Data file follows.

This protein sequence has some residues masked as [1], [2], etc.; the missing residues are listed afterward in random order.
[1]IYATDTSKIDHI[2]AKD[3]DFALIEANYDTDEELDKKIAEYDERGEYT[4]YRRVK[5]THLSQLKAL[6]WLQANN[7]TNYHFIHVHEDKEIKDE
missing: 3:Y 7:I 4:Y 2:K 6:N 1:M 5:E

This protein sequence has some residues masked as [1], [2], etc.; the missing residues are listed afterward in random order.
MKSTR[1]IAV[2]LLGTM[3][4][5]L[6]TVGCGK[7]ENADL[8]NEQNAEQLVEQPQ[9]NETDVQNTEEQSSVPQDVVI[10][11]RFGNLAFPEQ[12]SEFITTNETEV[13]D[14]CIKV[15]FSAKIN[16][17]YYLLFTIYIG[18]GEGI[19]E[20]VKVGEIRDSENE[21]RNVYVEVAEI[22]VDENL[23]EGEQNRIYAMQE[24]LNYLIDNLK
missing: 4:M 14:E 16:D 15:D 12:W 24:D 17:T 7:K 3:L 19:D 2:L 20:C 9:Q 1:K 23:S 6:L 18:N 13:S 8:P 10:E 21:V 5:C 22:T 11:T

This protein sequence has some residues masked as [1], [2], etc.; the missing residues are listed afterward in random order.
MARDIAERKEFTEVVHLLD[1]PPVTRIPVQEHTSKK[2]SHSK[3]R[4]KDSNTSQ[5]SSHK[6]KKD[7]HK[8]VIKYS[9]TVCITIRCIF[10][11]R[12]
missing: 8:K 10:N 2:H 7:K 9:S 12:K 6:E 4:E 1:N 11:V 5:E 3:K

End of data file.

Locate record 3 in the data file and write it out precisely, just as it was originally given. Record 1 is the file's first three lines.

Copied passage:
This protein sequence has some residues masked as [1], [2], etc.; the missing residues are listed afterward in random order.
MARDIAERKEFTEVVHLLD[1]PPVTRIPVQEHTSKK[2]SHSK[3]R[4]KDSNTSQ[5]SSHK[6]KKD[7]HK[8]VIKYS[9]TVCITIRCIF[10][11]R[12]
missing: 8:K 10:N 2:H 7:K 9:S 12:K 6:E 4:E 1:N 11:V 5:E 3:K